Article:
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30 July 2013


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Yes, I have this discussion with my sellers every time we accept an offer. The majority of the time I find that sellers want a break from showings so they want it marked as conditional. But at times, if the offer is weak ie-having extended conditions, putting a small deposit, having multiple conditions, sometimes the seller will decide to leave it active.


If the initial conversation with the seller is that they would not disclose a c/s then your answer to the buyer agent should always be "can not confirm or deny..." - regardless of accepted offer. Am I wrong?

Charles Stevenson

Hi Pablo ... That is correct. If a Seller provides an instruction for you to not disclose the existence of an accepted conditional offer, when asked, you must respond by telling the Buyer or Buyer's representative your client has instructed you to neither confirm nor deny the existence of an accepted conditional offer. Charles Stevenson.

Charles Stevenson

My apologies, Pablo if I misunderstood your question. The key to all of this really is being clear on your client's instructions. I can't imagine a Seller would want you to decline to respond to an inquiry in the absence of an accepted offer but, once again, the client must make that decision and instruct you accordingly. Best practice is to have this conversation with the Seller early and ask how they would have you respond when there is no accepted offer. When there is an accepted offer, provide the different options, discuss the implications of the decisions they might make and ask again for their instruction. Hope that answer is a little more complete. Charles Stevenson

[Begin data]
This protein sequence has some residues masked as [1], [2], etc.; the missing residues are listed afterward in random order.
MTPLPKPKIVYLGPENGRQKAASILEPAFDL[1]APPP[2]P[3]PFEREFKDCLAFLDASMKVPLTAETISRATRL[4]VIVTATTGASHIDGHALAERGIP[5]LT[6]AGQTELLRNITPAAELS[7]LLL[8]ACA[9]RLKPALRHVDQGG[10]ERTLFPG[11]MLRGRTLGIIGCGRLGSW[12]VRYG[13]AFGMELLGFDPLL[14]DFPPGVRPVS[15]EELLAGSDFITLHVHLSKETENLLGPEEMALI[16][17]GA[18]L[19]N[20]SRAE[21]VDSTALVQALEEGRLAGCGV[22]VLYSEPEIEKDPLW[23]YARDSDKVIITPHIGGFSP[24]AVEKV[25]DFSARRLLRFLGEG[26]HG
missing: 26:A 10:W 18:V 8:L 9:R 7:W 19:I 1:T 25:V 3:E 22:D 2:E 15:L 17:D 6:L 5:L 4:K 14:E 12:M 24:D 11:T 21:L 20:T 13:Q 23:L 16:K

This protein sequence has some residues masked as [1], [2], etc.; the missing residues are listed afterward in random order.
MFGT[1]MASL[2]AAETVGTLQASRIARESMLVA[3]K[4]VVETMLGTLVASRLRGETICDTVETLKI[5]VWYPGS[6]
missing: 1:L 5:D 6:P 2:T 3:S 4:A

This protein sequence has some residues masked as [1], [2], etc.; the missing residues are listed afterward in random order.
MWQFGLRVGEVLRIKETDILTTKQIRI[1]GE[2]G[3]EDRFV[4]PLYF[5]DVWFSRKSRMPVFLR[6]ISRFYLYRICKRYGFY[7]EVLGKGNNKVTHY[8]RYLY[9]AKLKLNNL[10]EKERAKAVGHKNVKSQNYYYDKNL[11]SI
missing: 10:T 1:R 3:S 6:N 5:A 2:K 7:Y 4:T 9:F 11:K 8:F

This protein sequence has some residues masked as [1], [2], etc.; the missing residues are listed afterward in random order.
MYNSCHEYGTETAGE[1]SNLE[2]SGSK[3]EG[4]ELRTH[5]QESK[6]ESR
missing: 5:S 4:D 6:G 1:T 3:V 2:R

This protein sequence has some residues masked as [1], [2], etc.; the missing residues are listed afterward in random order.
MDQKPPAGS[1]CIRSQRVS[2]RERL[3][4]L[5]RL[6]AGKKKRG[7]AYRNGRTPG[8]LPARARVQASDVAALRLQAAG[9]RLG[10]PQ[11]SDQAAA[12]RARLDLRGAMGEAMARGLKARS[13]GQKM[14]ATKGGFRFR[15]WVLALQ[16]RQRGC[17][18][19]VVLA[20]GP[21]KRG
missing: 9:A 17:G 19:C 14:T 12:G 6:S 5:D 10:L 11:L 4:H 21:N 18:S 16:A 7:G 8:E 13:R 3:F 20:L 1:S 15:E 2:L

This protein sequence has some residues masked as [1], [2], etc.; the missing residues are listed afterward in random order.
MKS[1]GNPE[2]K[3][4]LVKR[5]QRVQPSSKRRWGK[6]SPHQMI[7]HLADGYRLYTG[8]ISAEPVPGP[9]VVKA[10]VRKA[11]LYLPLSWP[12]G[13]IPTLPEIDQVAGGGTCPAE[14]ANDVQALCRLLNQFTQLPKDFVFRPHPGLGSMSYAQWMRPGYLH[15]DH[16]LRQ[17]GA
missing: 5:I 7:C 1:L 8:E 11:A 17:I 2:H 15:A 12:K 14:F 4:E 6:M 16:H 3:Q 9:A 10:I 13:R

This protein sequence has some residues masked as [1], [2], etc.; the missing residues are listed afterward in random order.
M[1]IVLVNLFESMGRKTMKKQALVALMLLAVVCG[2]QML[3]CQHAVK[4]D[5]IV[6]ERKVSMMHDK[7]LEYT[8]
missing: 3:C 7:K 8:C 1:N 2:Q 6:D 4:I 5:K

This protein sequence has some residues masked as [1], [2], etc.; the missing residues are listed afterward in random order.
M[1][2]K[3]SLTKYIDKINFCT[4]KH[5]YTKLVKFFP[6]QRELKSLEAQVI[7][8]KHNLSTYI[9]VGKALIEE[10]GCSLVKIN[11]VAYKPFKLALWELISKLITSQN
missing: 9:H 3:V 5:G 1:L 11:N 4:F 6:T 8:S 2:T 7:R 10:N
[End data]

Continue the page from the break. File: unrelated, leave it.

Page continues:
Guy Mitchell

Guys who are we fooling? And better yet why are we? Out of the two answers we are to give what does the second answer really say? I can't confirm or deny says "yes!" there is an accepted offer on the property. So why do we have to play this word game?? It makes us look untrustworthy and the industry look like it its hiding something which it kind of is!! Why can't we just be honest and transparent like we say we will?? RECA has the word transparency all over its published materials, so why can't we be transparent? Why can't we say yes the property has a conditional offer on it but the vendor is still open to showing the property. That way we are telling the truth and then both the buyer and the seller are making informed decisions. We are caught up in playing word games that make us all look foolish!!!

We are now 5th on the Reader's Digest's most distrusted profession list and used car salesman doesn't even make the top 10 anymore. So ask yourself "does this issue help us climb out of that
hole we find ourselves in or does it help bury us deeper?" Deeper is the clear answer. BTW psychics was #1.


I agree with you Guy. I have such mixed feelings over this topic. I understand a sellers position in not wanting it disclosed at times but then to a buyer this is really frustrating. I find when I explain both sides of the fence to a seller, they want to disclose. I think leaving the decision to the consumer is the right thing to do and you just have to hope that they make an informed choice.

Mike Leibel

The new rule adds a whole new layer of smoke and mirrors to the event which is in my opinion quite unnecessary. Agents should advise their sellers that should they elect not to disclose the existence of their conditional sale, the public will never know if it collapsed and will, for all intents and purposes consider the property off market. The game is a big nuisance which seems to benefit no-one. The U designation would serve the same purpose. Consumers never like to have the wool pulled over their eyes.


When a seller has accepted a conditional offer from a potential purchaser, can they also accept offers from other potential buyers (such as in a bidding war)?

RECA Communications

Hi Annette,
Yes, they can accept one, but the new offer will only take effect if the original offer fails to close, and the new offer's expiry hasn't passed. It will not start a bidding war.

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